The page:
Colorado preps to tax Internet

With Amazon’s backing, tax-free online shopping may be finito

DENVER – Colorado Democrats jumped at the chance to get the state ready to collect Internet sales taxes Thursday.

They have been thwarted by the courts in previous years when they tried to pass an “Amazon tax,” named for the heavyweight Internet retailer that has fought hard to stay tax-free in as many states as possible.

Federal courts have sided with Amazon, saying states don’t have the authority to tax businesses outside their borders.

But this week in Washington, the U.S. Senate is on the verge of passing a bill to allow states to tax Internet sales, known as the Marketplace Fairness Act.

States would need to simplify their sales-tax systems in order to benefit. In Colorado, Speaker of the House Mark Ferrandino, D-Denver, introduced House Bill 1295 to get ready for the federal legislation.

Ferrandino said the Marketplace Fairness Act already has passed a test vote by a 74-25 margin in the infamously polarized U.S. Senate.

“Getting 74 of them to agree on anything is a very impressive thing,” Ferrandino said.

Even Amazon.com has given its support to the Marketplace Fairness Act.

Ferrandino’s bill aims to make it easier for out-of-state Internet businesses to pay taxes. Businesses would have to send taxes only to the state, and the state would parcel out revenue to cities and counties.

Also, local governments and the state would have to synchronize their laws to tax the same items, so candy, for example, would not be taxed in one jurisdiction and be tax-free in another.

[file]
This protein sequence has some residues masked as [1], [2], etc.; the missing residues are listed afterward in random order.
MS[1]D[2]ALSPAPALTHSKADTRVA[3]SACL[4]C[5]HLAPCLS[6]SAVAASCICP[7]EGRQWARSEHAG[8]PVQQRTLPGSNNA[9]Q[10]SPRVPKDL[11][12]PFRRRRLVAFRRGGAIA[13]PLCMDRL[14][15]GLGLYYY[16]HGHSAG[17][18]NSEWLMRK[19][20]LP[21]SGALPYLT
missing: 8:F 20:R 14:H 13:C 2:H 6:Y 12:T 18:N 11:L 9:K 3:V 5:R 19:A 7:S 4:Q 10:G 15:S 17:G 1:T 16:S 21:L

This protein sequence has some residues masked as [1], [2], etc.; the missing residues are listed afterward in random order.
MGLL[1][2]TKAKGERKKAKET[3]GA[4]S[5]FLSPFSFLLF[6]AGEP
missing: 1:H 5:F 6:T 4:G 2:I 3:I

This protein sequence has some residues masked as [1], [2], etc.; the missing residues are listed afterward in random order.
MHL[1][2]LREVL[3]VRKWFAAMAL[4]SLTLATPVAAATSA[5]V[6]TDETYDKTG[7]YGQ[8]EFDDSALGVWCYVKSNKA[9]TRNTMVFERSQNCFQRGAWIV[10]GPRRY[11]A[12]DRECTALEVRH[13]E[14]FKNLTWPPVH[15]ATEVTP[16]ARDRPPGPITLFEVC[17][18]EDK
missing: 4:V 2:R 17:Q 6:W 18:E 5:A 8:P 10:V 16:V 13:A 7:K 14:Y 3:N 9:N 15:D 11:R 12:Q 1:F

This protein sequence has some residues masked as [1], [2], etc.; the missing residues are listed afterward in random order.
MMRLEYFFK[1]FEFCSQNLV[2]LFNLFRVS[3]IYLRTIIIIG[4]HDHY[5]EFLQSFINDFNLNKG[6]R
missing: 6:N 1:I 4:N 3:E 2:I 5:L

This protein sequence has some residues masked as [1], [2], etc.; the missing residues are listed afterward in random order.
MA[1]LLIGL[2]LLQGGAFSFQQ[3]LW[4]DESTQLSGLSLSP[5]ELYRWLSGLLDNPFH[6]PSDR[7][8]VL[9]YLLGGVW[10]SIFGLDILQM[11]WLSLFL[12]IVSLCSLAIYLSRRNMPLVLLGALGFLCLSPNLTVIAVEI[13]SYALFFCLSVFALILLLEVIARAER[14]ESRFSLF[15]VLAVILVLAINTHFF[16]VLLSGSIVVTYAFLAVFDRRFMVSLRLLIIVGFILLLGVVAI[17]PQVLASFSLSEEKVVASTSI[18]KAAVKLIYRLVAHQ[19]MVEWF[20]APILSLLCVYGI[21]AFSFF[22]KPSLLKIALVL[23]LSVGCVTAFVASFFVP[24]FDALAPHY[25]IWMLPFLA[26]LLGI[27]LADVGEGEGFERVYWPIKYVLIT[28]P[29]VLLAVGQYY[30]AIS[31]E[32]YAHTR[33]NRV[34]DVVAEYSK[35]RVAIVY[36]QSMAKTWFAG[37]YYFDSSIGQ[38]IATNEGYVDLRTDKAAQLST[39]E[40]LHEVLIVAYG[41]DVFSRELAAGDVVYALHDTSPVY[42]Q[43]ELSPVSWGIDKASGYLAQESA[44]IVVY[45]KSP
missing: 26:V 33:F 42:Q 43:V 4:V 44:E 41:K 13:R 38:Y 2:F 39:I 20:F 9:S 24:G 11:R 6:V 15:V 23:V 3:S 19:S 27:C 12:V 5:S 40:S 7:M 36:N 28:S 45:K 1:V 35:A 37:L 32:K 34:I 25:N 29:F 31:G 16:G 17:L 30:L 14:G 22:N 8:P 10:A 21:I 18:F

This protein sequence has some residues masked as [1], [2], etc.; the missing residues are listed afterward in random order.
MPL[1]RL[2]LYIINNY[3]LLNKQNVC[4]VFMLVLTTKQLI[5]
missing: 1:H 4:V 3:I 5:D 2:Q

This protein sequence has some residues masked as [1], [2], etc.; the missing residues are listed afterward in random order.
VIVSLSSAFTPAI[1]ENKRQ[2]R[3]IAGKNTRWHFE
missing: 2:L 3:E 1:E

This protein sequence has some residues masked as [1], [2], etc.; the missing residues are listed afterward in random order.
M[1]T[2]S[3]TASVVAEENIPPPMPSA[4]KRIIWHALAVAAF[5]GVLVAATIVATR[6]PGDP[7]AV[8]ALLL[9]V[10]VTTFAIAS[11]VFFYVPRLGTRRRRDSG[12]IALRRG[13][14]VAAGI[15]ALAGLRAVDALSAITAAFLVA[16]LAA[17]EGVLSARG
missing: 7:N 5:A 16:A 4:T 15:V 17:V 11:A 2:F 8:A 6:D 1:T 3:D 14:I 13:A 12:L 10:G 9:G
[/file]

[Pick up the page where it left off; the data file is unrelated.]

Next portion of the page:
Lobbyists for shopping malls, local businesses and local governments supported the bill Wednesday. Local businesses have complained that online sellers don’t have to collect sales taxes.

“I think that’s an unfair disadvantage to our brick-and-mortar stores that invest millions if not billions of dollars in our communities,” Ferrandino said.

The House Finance Committee voted 7-6 to advance Ferrandino’s bill. Republicans voted no, saying it was too soon to tell what Congress would do.

“I’m amazed at how many people we’ve had here today who think they know what’s going to happen in Washington,” said Rep. Jim Wilson, R-Salida.

Separately, the same committee killed a bill to try to impose sales taxes on Internet businesses right away. Republicans and two Democrats voted against the bill, with the Democrats saying the bill would have invited another lawsuit.

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